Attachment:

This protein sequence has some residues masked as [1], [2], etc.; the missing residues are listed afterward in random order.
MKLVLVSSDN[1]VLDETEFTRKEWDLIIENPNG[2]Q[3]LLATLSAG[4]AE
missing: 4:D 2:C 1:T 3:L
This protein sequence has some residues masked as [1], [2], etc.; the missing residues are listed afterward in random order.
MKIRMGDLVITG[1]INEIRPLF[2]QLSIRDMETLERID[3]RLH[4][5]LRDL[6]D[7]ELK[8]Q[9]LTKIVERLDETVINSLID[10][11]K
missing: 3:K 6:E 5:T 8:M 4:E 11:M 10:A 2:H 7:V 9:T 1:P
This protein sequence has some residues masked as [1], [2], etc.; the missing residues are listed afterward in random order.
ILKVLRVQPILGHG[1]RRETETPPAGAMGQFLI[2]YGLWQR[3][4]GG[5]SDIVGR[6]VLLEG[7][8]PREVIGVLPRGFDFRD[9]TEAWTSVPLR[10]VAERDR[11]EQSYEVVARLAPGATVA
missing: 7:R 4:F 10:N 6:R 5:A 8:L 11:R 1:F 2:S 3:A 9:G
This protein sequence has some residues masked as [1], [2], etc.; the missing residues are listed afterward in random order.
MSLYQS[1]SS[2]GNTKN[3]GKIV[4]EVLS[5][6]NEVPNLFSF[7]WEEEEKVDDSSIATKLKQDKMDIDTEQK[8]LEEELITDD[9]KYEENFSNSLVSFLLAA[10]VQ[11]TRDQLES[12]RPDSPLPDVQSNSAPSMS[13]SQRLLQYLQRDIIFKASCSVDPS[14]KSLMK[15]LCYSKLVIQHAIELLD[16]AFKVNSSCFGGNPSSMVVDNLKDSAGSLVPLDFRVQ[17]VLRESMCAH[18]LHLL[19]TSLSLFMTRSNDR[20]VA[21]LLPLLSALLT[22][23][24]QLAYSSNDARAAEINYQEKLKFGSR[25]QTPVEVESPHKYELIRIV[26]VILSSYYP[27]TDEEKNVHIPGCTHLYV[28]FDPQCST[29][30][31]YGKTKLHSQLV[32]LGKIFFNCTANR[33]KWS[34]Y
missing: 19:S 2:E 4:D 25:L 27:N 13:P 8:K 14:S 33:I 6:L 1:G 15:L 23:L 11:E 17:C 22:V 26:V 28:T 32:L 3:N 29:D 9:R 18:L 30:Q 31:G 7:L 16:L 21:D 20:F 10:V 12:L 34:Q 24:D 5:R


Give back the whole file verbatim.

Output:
This protein sequence has some residues masked as [1], [2], etc.; the missing residues are listed afterward in random order.
MKLVLVSSDN[1]VLDETEFTRKEWDLIIENPNG[2]Q[3]LLATLSAG[4]AE
missing: 4:D 2:C 1:T 3:L
This protein sequence has some residues masked as [1], [2], etc.; the missing residues are listed afterward in random order.
MKIRMGDLVITG[1]INEIRPLF[2]QLSIRDMETLERID[3]RLH[4][5]LRDL[6]D[7]ELK[8]Q[9]LTKIVERLDETVINSLID[10][11]K
missing: 3:K 6:E 5:T 8:M 4:E 11:M 10:A 2:H 7:V 9:T 1:P
This protein sequence has some residues masked as [1], [2], etc.; the missing residues are listed afterward in random order.
ILKVLRVQPILGHG[1]RRETETPPAGAMGQFLI[2]YGLWQR[3][4]GG[5]SDIVGR[6]VLLEG[7][8]PREVIGVLPRGFDFRD[9]TEAWTSVPLR[10]VAERDR[11]EQSYEVVARLAPGATVA
missing: 7:R 4:F 10:N 6:R 5:A 8:L 11:R 1:F 2:S 3:A 9:G
This protein sequence has some residues masked as [1], [2], etc.; the missing residues are listed afterward in random order.
MSLYQS[1]SS[2]GNTKN[3]GKIV[4]EVLS[5][6]NEVPNLFSF[7]WEEEEKVDDSSIATKLKQDKMDIDTEQK[8]LEEELITDD[9]KYEENFSNSLVSFLLAA[10]VQ[11]TRDQLES[12]RPDSPLPDVQSNSAPSMS[13]SQRLLQYLQRDIIFKASCSVDPS[14]KSLMK[15]LCYSKLVIQHAIELLD[16]AFKVNSSCFGGNPSSMVVDNLKDSAGSLVPLDFRVQ[17]VLRESMCAH[18]LHLL[19]TSLSLFMTRSNDR[20]VA[21]LLPLLSALLT[22][23][24]QLAYSSNDARAAEINYQEKLKFGSR[25]QTPVEVESPHKYELIRIV[26]VILSSYYP[27]TDEEKNVHIPGCTHLYV[28]FDPQCST[29][30][31]YGKTKLHSQLV[32]LGKIFFNCTANR[33]KWS[34]Y
missing: 19:S 2:E 4:D 25:L 27:N 13:P 8:K 14:S 33:I 6:L 1:G 15:L 23:L 11:E 17:C 22:V 26:V 28:T 32:L 3:N 29:D 9:R 18:L 30:Q 31:G 7:L 16:L 21:D 20:F 10:V 12:L 34:Q 24:D 5:R